A New Era for Turkey?
The Prime Minister as President


The results of the presidential election signify the end of the decade of coexistence among competing visions for Turkey’s future. It is, however, still too early to predict what kind of alternatives will emerge and what impact the events will have on the new constitution process, the Kurdish initiative, domestic calculations and the balance of political parties and the economy in Turkey, writes Anita Sengupta, in the first instalment of a two-part series on the rise of ‘new Turkey’

Turkey’s Prime Minister Recep Tayyip Erdogan became the country’s first popularly elected president on August 10, marking his ninth consecutive electoral victory during 12 years in power. He received 52 percent of the vote averting the need for a run off. In his victory speech at the Justice and Development Party (Adalet ve Kalkinma Partisi, AKP) headquarter in Ankara, Erdogan declared that this was the start of a ‘new era’ signalling not just a transformation of the presidential post, but also a boost to the process of constitutional change. He went on to say that the ‘national will’ would now find its voice in a ‘new Turkey’ in which all citizens would be embraced irrespective of their ethnicity or creed. It is expected that the ‘new Turkey’ that would take shape with President Recep Tayyip Erdogan and Prime Minister Ahmet Davutoglu would prioritise the formulation of a new constitution and transform Turkey into a regional player.

‘Write Your Own Constitution’

A significant part of the changes within Turkey have been reflected in the process of constitutional amendment, which was given precedence by the AKP in its second term in power. Although the AKP asked a panel of legal experts to draft a constitution, its inability to garner broader support for constitutional reform and resistance from the opposition put the issue on the backburner. It is in this context that the June 12, 2011 parliamentary elections assume importance. In the course of the campaign, both the AKP as well as the main opposition party, the Republican People’s Party (Cumhuriyet Halk Partisi - CHP), committed themselves to introducing a democratic ‘civilian constitution’ after elections. Although on the surface there exists a broad consensus on the need to draft a new constitution, contradictory opinions dominate issues of contention that have plagued Turkish politics over the years – the Kurdish issue, the question of the place of religion in society and the role of the military.

The AKP launched its election campaign with the slogan, ‘Vote for AK Party, Write your own Constitution’ (Oyunu AK Parti’ye ver kendi anayasanı yap!) - clear reference to the AKP agenda for a new constitution to replace the one that came into force in 1982 during a period of military rule, and which has been widely criticised for limiting individual rights.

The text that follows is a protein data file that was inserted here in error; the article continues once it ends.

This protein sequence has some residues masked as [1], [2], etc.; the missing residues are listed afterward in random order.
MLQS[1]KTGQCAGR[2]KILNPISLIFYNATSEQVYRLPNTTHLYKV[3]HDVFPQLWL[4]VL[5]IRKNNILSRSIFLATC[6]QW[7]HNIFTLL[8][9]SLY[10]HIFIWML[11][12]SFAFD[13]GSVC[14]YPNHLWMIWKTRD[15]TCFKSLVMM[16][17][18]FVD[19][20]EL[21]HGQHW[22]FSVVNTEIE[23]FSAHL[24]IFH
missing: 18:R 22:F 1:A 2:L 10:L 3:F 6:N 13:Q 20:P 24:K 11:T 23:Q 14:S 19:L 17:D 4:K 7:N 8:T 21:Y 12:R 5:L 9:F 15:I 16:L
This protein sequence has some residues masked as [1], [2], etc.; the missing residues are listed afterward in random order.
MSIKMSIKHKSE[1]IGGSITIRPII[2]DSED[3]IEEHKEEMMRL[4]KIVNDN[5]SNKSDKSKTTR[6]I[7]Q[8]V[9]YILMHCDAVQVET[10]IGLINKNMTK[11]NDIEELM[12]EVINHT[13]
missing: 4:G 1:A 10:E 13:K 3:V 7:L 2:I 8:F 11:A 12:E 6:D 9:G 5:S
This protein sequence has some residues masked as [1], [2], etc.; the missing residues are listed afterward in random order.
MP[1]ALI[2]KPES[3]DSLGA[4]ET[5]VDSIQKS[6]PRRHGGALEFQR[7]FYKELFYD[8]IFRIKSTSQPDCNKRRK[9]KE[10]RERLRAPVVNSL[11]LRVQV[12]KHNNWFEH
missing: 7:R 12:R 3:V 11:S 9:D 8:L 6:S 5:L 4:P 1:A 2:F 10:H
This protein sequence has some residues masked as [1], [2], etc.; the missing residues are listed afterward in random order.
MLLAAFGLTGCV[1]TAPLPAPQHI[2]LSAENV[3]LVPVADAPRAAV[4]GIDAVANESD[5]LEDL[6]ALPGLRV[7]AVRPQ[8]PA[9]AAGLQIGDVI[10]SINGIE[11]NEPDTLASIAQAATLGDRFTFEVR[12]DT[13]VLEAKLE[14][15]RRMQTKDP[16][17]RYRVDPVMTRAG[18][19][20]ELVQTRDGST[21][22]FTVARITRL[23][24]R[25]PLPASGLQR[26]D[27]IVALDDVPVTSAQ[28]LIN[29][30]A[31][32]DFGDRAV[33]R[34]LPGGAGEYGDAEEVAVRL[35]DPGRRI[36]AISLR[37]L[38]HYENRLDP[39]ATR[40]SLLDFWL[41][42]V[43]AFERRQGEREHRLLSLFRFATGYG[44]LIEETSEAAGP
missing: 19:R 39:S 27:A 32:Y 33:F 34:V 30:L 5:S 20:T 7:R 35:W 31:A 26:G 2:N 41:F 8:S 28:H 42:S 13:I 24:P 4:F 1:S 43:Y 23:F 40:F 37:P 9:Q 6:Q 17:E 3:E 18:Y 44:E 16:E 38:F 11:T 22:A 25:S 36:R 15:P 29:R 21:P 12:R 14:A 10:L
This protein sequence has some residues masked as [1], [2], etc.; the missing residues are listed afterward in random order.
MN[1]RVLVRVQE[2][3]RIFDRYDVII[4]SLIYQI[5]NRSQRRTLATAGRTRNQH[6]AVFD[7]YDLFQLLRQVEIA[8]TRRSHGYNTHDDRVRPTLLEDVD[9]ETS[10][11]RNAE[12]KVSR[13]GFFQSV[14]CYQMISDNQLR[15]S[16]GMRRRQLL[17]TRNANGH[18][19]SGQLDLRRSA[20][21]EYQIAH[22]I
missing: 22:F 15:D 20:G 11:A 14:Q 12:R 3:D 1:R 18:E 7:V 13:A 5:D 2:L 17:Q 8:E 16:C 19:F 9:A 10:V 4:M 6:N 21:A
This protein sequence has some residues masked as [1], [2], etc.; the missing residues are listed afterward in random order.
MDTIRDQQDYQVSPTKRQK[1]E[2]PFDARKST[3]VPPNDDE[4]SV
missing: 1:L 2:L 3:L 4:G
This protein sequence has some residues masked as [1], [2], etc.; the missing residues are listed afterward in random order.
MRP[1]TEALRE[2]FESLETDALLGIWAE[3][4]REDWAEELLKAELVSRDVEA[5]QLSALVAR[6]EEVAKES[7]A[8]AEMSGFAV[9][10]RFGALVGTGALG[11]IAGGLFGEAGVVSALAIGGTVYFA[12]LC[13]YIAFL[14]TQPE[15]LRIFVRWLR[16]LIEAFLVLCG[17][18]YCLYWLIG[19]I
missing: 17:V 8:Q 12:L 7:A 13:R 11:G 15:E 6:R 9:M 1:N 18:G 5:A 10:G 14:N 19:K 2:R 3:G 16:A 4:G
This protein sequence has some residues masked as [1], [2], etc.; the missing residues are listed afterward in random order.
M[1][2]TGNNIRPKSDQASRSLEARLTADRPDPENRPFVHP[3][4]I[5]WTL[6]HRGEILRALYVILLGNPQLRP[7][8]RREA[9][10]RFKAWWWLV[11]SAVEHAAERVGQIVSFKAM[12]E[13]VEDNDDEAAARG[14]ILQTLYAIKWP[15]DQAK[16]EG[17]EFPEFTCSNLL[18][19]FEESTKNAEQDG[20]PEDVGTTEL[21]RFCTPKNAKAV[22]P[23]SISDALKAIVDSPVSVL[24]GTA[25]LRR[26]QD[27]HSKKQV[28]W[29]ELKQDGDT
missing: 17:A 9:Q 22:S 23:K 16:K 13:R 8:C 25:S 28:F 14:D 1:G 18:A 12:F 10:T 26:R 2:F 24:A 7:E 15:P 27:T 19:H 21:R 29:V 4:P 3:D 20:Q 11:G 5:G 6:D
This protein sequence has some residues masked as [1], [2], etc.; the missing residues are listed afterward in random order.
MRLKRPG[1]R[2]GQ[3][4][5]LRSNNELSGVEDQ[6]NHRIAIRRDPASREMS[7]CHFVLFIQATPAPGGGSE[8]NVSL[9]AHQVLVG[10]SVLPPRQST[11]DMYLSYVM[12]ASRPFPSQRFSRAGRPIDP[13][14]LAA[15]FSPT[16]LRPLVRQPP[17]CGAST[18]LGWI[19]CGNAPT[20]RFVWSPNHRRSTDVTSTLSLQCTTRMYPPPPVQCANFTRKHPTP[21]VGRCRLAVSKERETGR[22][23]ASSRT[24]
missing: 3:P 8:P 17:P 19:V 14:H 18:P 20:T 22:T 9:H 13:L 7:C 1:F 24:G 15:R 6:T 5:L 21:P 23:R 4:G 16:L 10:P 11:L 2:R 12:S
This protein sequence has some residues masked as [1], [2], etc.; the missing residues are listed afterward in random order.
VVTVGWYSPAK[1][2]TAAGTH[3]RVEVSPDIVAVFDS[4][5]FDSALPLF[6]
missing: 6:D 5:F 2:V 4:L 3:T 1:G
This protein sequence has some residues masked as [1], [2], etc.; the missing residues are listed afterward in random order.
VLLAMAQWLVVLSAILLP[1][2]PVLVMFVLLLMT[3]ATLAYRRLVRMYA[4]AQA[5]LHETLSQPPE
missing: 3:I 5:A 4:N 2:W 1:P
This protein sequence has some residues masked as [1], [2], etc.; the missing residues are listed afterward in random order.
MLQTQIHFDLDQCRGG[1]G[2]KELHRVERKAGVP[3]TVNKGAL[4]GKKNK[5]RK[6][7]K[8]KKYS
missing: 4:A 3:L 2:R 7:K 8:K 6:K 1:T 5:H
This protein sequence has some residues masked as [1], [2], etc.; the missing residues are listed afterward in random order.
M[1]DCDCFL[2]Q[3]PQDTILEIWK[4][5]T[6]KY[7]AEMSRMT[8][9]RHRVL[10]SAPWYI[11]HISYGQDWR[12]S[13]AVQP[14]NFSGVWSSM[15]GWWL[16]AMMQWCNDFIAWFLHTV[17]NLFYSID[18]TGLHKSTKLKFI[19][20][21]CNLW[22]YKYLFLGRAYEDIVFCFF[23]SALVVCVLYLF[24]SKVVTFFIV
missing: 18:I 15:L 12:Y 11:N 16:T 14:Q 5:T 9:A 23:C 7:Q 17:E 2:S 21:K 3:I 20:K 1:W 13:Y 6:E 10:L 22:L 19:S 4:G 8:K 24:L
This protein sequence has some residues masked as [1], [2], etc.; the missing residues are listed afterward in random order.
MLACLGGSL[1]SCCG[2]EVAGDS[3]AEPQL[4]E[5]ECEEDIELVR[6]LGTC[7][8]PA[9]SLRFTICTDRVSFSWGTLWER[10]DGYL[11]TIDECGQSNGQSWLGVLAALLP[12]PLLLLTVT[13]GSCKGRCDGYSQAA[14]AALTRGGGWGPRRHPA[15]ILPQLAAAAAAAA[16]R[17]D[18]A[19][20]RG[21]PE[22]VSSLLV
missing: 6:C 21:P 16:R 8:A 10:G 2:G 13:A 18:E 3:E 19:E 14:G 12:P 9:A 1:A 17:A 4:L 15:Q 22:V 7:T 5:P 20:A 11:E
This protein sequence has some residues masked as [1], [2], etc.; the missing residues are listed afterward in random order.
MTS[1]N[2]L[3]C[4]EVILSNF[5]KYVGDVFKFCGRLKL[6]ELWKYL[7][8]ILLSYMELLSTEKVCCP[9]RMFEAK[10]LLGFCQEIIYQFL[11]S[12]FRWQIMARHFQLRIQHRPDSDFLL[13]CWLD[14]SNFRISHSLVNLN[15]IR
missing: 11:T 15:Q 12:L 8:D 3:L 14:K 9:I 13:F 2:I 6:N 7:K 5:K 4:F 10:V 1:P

Contentious Issues

The new constitution is expected to strengthen democracy and pluralism. Among the changes that would be sought include a directly elected president of seven years, restriction on the political role of the military, and a change in the headscarf policy – all issues that have led to debates between the government and the opposition. The headscarf remains at the core of the continuing battle between overtly pious and pro-secular Turks. The former insist that it is an expression of faith. The latter retort that it is a symbol of political Islam and contrary to the secular policies of Ataturk’s Republic. The EU has also repeatedly called on the AKP to reform the Turkish legal system, including restructuring the Supreme Board of Prosecutors and Judges (HSYK). This is one of the 26 changes that the AKP has proposed for the new constitution. However, the constitutional reform package has been criticised by the opposition who complain that it increases the power of the government and president over the choice of members of the HSYK and the Constitutional Court, and thus reduces the independence of the judiciary.

The AKP required 367 out of a total of 550 seats to approve a new constitution on its own. The 49.9 percent vote that it received gave it 326 seats, requiring it to seek agreement from other parties. Erdogan admitted that the election results indicated that the new constitution should be created through agreement and negotiation and that the AKP would be respectful towards the rights of all sections of the state. As a part of this process of ‘democratic opening’, there was the beginning of a dialogue with jailed Kurdish leader, Abdullah Öcalan. A new round of negotiations started in the spring of 2013 known as the Imrali Process. However, the proposals put forward by Öcalan seemed to warrant not only a resolution of the Kurdish issue, but a redrawing of the entire Middle East. Kurdish demands included the release of Abdullah Öcalan, the right of Kurds to receive education in their mother tongue and the constitutional recognition of Kurdish identity. In March 2013, the AKP announced a list of 63 handpicked public figures, the so called ‘Wise People’ who were divided into groups to tour the country and explain the peace process to the people. The resolution of the Kurdish problem would impact the outcome of a number of elections scheduled for 2014 and the new constitution that is proposed for the Republic. The Imrali Process would also impact the balance between the Kurdish and Turkish nationalists in Turkey.